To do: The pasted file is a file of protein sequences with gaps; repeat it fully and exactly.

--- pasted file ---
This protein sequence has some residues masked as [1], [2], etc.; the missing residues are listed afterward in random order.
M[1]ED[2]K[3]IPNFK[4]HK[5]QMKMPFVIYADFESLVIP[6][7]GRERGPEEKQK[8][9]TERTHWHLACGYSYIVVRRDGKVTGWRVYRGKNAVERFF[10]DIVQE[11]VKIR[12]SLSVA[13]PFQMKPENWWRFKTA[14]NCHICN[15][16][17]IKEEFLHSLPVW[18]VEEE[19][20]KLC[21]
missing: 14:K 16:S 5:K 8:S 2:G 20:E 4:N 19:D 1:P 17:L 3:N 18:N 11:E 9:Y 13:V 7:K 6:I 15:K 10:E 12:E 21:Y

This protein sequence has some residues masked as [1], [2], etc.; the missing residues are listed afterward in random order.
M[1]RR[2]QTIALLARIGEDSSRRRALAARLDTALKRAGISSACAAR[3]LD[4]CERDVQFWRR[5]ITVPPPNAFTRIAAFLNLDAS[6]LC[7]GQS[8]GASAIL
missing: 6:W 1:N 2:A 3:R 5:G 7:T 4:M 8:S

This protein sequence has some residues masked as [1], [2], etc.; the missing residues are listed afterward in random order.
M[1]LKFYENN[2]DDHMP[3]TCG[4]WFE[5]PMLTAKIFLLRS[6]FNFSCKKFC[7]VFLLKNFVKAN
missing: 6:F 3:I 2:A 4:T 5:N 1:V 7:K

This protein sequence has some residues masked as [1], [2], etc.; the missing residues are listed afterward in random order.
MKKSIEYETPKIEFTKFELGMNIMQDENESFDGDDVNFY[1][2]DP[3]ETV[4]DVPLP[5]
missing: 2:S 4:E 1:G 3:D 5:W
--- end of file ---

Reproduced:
This protein sequence has some residues masked as [1], [2], etc.; the missing residues are listed afterward in random order.
M[1]ED[2]K[3]IPNFK[4]HK[5]QMKMPFVIYADFESLVIP[6][7]GRERGPEEKQK[8][9]TERTHWHLACGYSYIVVRRDGKVTGWRVYRGKNAVERFF[10]DIVQE[11]VKIR[12]SLSVA[13]PFQMKPENWWRFKTA[14]NCHICN[15][16][17]IKEEFLHSLPVW[18]VEEE[19][20]KLC[21]
missing: 14:K 16:S 5:K 8:S 2:G 20:E 4:N 19:D 1:P 17:L 3:N 18:N 11:E 9:Y 13:V 7:K 6:I 15:K 10:E 12:E 21:Y

This protein sequence has some residues masked as [1], [2], etc.; the missing residues are listed afterward in random order.
M[1]RR[2]QTIALLARIGEDSSRRRALAARLDTALKRAGISSACAAR[3]LD[4]CERDVQFWRR[5]ITVPPPNAFTRIAAFLNLDAS[6]LC[7]GQS[8]GASAIL
missing: 6:W 1:N 2:A 3:R 5:G 7:T 4:M 8:S

This protein sequence has some residues masked as [1], [2], etc.; the missing residues are listed afterward in random order.
M[1]LKFYENN[2]DDHMP[3]TCG[4]WFE[5]PMLTAKIFLLRS[6]FNFSCKKFC[7]VFLLKNFVKAN
missing: 6:F 3:I 2:A 4:T 5:N 1:V 7:K

This protein sequence has some residues masked as [1], [2], etc.; the missing residues are listed afterward in random order.
MKKSIEYETPKIEFTKFELGMNIMQDENESFDGDDVNFY[1][2]DP[3]ETV[4]DVPLP[5]
missing: 2:S 4:E 1:G 3:D 5:W